An MP is urging the government to consider deploying the military to ensure there is no disruption to Remembrance Day after pro-Palestine demonstrators said they intended to hold a ‘million-man’ march on November 11.
Crawley MP Henry Smith told the Express: “After consecutive weekends of demonstrations where the Cenotaph and other national monuments have been grossly disrespected, it’s completely inappropriate for further protests to be held over Remembrance weekend.
“I don’t have confidence in the Mayor of London or Metropolitan Police under him to properly handle the situation given their past poor record, and call on the Government to consider deploying military assistance.”
Security Minister Tom Tugendhat has also written to the Met asking them to stop the march going ahead.
Met Police Chief Sir Mark Rowley reportedly told the London Assembly the protesters “will not be allowed near the official events or to disrupt them”.
Greater Manchester Stop the War Coalition is advertising a coach to take protesters to the November 11 march. The organisation said: “We must continue to show solidarity with the people of Palestine and demonstrate against the genocide being carried out in Gaza.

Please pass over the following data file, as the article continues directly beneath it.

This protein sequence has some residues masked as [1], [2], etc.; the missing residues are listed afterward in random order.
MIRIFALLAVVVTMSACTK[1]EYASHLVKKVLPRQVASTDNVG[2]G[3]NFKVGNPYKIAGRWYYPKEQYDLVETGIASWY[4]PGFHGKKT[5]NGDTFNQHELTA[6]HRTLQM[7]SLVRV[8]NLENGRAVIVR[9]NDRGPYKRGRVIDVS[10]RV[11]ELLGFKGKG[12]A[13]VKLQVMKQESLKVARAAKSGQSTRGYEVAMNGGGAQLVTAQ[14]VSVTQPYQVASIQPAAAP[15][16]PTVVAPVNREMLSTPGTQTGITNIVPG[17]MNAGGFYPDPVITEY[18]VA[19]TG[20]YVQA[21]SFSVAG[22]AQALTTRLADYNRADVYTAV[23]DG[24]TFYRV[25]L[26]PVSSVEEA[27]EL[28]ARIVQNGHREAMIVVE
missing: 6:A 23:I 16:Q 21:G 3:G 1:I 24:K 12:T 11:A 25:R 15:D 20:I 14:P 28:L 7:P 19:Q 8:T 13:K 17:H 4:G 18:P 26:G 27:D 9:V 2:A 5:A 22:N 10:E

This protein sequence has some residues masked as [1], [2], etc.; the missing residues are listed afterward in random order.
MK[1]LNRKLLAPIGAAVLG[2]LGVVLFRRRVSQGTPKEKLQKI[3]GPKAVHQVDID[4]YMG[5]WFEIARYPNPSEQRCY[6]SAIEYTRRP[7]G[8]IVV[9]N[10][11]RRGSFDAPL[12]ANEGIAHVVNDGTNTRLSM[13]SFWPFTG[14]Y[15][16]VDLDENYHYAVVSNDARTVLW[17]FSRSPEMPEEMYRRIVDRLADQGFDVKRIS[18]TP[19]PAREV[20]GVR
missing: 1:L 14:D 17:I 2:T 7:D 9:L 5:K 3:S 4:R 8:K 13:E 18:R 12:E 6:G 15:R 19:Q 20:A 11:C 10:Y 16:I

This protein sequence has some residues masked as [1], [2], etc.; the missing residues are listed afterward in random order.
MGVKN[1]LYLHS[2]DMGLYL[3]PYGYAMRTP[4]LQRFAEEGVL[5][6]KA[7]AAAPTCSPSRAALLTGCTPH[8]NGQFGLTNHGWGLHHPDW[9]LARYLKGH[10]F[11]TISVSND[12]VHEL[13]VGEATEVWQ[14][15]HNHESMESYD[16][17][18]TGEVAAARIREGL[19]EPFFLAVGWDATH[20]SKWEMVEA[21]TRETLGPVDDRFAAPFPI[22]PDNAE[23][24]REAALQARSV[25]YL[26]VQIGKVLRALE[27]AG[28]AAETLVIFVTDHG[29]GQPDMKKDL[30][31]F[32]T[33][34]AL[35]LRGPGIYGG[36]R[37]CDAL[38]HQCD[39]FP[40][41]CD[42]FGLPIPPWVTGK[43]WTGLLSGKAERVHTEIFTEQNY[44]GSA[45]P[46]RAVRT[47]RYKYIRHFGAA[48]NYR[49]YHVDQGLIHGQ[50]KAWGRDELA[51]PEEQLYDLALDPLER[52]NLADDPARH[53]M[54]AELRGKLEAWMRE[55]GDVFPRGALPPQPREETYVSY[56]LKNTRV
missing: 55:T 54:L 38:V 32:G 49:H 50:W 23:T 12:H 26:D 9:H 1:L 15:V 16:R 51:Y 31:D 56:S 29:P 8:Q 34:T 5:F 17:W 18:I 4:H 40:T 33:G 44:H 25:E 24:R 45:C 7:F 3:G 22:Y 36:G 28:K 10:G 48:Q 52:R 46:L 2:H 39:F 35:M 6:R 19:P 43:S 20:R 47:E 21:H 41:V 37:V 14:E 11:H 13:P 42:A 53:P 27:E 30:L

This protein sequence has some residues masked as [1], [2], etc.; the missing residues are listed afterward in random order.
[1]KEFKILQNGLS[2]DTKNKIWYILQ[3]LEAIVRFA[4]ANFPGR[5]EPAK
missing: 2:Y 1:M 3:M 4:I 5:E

The advert for a coach to London by Greater Manchester Stop the War Coalition
"We need a million people on the streets of London on Sat 11th Nov! From the river to the sea, Palestine will be free!”
The latest demonstrations have sparked controversy, with Home Secretary Suella Braverman branding them “hate marches”.
Last weekend an estimated 100,000 people marched through the capital demanding a ceasefire while chanting “from the river to the sea”, widely understood to be a call for the destruction of Israel. Some could also be heard singing “intifada, from London to Gaza”.
The Met was heavily criticised over the way it policed the demonstration. One former detective, Peter Bleksley, said: “This is sick behaviour. The Met said they would crack down on this sort of thing and quite simply they haven’t. It’s appalling.”
Conservative MP and former cabinet minister Simon Clarke told The Sun: “We should not have these scenes of hatred and bigotry on our streets.”
Tom Tugendhat, the security minister, told Times Radio that protesting against Israel’s bombardment of Gaza on Saturday, November 11, was “not an appropriate time” because it could spill over to the Sunday and clash with the traditional service at the Cenotaph on Whitehall.
He wrote to the Metropolitan Police, the London mayor Sadiq Khan and Westminster Council to request they prevent any protests going ahead.